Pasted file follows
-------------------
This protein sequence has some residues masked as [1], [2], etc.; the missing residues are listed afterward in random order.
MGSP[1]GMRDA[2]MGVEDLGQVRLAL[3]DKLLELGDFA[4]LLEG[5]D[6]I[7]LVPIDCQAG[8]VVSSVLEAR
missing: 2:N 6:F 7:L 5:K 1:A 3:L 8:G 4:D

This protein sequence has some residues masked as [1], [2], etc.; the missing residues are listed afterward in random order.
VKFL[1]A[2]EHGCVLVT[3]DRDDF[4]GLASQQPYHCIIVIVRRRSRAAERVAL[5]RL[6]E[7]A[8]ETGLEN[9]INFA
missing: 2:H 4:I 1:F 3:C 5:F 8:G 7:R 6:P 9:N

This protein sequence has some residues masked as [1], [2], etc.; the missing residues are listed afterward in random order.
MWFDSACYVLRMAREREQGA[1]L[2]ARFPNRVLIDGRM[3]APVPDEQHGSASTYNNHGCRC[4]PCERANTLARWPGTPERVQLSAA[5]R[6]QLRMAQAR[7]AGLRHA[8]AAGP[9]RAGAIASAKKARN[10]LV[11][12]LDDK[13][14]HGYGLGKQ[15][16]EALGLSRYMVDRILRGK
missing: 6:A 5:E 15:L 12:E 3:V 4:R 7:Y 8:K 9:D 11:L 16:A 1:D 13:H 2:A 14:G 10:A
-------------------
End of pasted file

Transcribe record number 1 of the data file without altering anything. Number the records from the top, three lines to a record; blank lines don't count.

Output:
This protein sequence has some residues masked as [1], [2], etc.; the missing residues are listed afterward in random order.
MGSP[1]GMRDA[2]MGVEDLGQVRLAL[3]DKLLELGDFA[4]LLEG[5]D[6]I[7]LVPIDCQAG[8]VVSSVLEAR
missing: 2:N 6:F 7:L 5:K 1:A 3:L 8:G 4:D